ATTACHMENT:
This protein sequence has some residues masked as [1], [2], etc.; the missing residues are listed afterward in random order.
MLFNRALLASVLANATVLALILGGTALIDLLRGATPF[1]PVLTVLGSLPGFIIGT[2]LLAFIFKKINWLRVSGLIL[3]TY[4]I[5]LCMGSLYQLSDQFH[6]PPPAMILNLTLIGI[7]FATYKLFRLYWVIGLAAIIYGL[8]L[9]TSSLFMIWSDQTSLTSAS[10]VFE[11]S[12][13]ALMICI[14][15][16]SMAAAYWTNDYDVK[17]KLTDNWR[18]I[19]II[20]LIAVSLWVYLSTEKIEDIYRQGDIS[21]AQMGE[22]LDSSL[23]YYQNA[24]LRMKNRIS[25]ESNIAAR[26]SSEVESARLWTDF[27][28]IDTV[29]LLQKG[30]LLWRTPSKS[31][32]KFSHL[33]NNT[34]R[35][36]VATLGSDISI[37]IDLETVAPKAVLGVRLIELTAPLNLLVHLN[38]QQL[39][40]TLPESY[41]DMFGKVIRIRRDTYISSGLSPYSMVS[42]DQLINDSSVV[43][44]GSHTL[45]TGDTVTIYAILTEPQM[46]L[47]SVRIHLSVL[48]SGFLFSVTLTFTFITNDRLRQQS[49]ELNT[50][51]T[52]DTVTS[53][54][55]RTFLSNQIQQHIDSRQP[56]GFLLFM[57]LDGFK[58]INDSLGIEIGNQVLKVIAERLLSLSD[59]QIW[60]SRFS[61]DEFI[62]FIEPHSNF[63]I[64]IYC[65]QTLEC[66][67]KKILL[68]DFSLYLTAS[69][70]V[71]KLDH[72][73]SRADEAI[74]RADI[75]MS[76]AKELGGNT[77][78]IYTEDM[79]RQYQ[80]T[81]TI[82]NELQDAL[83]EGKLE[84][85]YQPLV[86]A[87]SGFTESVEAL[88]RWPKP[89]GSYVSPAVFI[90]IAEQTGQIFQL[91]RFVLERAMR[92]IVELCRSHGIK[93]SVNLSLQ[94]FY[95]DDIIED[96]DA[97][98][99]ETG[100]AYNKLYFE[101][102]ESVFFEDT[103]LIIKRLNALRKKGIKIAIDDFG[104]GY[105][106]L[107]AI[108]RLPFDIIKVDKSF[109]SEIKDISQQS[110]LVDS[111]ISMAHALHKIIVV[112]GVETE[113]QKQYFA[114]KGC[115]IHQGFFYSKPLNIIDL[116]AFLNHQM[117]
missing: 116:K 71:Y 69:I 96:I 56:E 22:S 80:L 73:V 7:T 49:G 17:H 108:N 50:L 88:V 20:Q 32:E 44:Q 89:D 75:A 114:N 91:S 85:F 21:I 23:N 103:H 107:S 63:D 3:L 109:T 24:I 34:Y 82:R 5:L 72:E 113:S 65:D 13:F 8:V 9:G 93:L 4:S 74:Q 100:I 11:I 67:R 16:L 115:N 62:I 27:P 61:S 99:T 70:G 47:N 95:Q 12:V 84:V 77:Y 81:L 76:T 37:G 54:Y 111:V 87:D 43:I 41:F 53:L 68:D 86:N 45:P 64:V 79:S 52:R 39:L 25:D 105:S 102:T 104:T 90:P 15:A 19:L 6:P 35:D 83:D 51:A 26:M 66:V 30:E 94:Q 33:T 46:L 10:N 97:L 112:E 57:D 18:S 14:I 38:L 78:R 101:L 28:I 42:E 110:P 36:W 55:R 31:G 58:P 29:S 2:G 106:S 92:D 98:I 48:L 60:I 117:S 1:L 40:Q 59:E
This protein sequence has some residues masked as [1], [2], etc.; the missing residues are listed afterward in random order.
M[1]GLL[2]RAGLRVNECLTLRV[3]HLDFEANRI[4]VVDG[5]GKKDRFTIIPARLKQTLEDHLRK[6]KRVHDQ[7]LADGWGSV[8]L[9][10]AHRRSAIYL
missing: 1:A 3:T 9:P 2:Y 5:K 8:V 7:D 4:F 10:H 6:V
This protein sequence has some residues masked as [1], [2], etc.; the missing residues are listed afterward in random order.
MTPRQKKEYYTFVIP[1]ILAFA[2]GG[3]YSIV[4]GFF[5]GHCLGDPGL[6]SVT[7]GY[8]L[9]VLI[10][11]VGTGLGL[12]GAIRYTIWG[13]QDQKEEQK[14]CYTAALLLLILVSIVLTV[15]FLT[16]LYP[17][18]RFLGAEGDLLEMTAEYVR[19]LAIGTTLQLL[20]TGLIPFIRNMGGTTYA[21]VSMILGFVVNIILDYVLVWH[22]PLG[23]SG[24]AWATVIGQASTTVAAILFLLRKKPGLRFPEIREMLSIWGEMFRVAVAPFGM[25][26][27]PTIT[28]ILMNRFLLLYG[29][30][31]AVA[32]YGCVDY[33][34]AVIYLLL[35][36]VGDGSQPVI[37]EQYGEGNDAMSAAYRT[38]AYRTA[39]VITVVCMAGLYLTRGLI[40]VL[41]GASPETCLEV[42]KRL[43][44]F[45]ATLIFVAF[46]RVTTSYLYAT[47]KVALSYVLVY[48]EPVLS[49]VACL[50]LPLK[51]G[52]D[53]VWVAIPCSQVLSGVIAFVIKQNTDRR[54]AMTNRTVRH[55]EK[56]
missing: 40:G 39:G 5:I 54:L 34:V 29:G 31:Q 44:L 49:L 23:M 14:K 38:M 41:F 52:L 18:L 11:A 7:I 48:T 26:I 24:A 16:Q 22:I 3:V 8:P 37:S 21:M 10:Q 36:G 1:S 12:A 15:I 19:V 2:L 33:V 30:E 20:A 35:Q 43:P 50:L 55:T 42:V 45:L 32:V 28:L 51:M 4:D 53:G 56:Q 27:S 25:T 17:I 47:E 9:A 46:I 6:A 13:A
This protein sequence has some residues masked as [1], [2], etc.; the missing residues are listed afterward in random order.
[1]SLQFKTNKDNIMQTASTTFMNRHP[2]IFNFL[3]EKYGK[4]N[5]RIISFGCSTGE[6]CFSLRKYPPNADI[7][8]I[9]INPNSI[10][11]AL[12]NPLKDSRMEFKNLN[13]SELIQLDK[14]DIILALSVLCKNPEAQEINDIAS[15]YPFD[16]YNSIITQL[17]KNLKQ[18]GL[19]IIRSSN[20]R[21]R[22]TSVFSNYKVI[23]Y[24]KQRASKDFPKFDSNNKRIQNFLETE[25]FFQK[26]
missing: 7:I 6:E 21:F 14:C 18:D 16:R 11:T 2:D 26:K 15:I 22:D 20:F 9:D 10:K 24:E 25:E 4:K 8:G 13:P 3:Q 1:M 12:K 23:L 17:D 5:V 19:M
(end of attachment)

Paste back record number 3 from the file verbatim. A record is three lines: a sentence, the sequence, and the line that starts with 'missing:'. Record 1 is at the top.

This protein sequence has some residues masked as [1], [2], etc.; the missing residues are listed afterward in random order.
MTPRQKKEYYTFVIP[1]ILAFA[2]GG[3]YSIV[4]GFF[5]GHCLGDPGL[6]SVT[7]GY[8]L[9]VLI[10][11]VGTGLGL[12]GAIRYTIWG[13]QDQKEEQK[14]CYTAALLLLILVSIVLTV[15]FLT[16]LYP[17][18]RFLGAEGDLLEMTAEYVR[19]LAIGTTLQLL[20]TGLIPFIRNMGGTTYA[21]VSMILGFVVNIILDYVLVWH[22]PLG[23]SG[24]AWATVIGQASTTVAAILFLLRKKPGLRFPEIREMLSIWGEMFRVAVAPFGM[25][26][27]PTIT[28]ILMNRFLLLYG[29][30][31]AVA[32]YGCVDY[33][34]AVIYLLL[35][36]VGDGSQPVI[37]EQYGEGNDAMSAAYRT[38]AYRTA[39]VITVVCMAGLYLTRGLI[40]VL[41]GASPETCLEV[42]KRL[43][44]F[45]ATLIFVAF[46]RVTTSYLYAT[47]KVALSYVLVY[48]EPVLS[49]VACL[50]LPLK[51]G[52]D[53]VWVAIPCSQVLSGVIAFVIKQNTDRR[54]AMTNRTVRH[55]EK[56]
missing: 40:G 39:G 5:I 54:L 34:V 29:G 31:Q 44:L 49:L 23:M 14:K 38:M 41:F 52:L 18:L 11:A 7:I 48:T 26:I 24:A 16:Q 22:I 3:V 8:P 37:S 21:M 10:Q 36:G 1:S 12:A 15:I 19:V 2:L 33:V 30:E 20:A 35:Q 43:P 50:L 55:T 42:V 45:L 32:V 28:L 51:M 4:D 53:G 56:Q 27:S 25:T 17:I 47:E 9:A 46:I 6:A 13:A